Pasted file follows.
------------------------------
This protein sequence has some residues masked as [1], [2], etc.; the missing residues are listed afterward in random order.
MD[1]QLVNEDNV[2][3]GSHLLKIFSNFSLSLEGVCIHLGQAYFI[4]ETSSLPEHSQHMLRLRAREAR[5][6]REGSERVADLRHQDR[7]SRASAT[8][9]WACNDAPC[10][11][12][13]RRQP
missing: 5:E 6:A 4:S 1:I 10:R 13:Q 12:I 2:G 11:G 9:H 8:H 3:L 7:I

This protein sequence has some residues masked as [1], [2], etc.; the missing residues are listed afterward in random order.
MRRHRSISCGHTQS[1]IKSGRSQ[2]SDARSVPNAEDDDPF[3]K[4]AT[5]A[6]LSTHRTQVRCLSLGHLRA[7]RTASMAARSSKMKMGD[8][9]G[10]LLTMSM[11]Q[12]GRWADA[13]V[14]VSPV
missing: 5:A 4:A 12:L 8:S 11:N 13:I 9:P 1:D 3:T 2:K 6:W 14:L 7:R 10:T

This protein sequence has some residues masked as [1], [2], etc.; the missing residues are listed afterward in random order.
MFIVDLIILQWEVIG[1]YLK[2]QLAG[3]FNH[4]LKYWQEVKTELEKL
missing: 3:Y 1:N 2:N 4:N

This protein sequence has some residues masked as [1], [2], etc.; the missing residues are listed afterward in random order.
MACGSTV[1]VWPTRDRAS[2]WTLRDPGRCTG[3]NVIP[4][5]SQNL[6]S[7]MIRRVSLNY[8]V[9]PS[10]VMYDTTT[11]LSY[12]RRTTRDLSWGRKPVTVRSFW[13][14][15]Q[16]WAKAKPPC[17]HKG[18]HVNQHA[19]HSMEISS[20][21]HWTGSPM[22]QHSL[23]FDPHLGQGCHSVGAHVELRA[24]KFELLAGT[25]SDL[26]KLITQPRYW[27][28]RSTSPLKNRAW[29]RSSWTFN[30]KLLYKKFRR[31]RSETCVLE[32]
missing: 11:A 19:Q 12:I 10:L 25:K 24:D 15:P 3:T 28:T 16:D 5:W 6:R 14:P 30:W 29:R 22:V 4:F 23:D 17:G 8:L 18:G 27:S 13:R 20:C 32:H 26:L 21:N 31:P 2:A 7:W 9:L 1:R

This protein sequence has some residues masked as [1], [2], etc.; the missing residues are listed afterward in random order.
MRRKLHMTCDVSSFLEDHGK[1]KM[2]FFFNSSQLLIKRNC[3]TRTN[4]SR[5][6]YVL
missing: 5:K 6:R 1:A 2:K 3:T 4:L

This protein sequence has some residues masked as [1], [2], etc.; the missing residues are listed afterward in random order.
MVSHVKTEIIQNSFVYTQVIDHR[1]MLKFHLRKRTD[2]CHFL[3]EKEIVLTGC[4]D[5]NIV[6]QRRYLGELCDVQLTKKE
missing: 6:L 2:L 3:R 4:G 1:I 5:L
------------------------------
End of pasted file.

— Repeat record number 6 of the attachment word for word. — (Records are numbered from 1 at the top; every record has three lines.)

This protein sequence has some residues masked as [1], [2], etc.; the missing residues are listed afterward in random order.
MVSHVKTEIIQNSFVYTQVIDHR[1]MLKFHLRKRTD[2]CHFL[3]EKEIVLTGC[4]D[5]NIV[6]QRRYLGELCDVQLTKKE
missing: 6:L 2:L 3:R 4:G 1:I 5:L